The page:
April 17, 2020

“Data protection rules (such as GDPR) do not hinder measures taken in the fight against the coronavirus pandemic.”

This, the summary by the Chair of the European Data Protection Board (EDPB) dated 19 March 2020. The Statement further stipulates “Emergency is a legal condition which may legitimise restrictions of freedoms provided these restrictions are proportionate and limited to the emergency period.”

The official document advises, however, that  “Even in these exceptional times, the data controller and processor must ensure the protection of the personal data of the data subjects.”

In summary, the GDPR provides for the legal grounds to enable employers  and public health authorities to process personal data in the context of epidemics, without the need to obtain the consent of the data subject.

The emergency legislation is being made possible under the condition that it constitutes a ‘necessary, appropriate and proportionate measure within a democratic society’.

How are the legal bases laid out?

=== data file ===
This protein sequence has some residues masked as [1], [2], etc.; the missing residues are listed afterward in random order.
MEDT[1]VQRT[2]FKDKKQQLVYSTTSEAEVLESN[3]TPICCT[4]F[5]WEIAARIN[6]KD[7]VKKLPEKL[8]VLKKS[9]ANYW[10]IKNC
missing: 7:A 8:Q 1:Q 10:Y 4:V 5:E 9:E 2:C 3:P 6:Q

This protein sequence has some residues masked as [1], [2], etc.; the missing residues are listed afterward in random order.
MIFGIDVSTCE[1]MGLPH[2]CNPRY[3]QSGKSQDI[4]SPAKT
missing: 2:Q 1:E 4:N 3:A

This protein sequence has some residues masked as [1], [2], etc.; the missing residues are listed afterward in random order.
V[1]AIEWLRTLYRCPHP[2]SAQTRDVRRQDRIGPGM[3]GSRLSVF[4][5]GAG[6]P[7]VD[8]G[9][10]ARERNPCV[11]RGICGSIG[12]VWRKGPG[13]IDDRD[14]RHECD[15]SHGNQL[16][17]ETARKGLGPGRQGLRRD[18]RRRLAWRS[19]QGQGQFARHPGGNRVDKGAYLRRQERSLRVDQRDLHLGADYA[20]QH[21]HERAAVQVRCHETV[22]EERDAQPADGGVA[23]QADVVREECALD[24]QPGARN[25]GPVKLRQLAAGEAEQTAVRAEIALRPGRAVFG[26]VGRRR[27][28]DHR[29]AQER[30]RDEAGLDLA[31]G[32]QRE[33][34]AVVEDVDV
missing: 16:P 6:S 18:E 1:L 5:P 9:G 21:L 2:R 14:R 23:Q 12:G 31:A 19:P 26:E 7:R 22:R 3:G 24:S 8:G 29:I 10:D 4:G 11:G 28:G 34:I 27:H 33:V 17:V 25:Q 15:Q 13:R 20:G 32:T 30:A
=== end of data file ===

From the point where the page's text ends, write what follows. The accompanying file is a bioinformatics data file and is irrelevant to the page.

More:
The GDPR allows ‘competent public health authorities and employers’ to process personal data in the context of an epidemic, in accordance with national law and in a circumstance where processing is necessary for reasons of substantial public interest, such as the area of public health.

In an employment context, the processing of personal data may be necessary for compliance with a legal obligation to which an employer is subject, based on the reasoning above; public interest (health) or to protect a vital interest.

With respect to the use of location data; generally this can only be used by the operator once anonymised or with the prior consent of individuals.  However, the ePrivacy Directive enables member states to introduce further legislative measures to safeguard public security, through Article 15.

The core principles for processing in the context of COVID-19 set out in the Statement are explained as follows:

Personal data required to arrive at the objectives in question should be processed for purposes which are specified and explicit.
Processing activities being carried out should be made transparent to data subjects and the main features of the activities should be laid out.
Adequate security measures should be adopted alongside confidentiality policies to ensure personal data is not disclosed to unauthorised parties.

You can read the official EDPB statement here:

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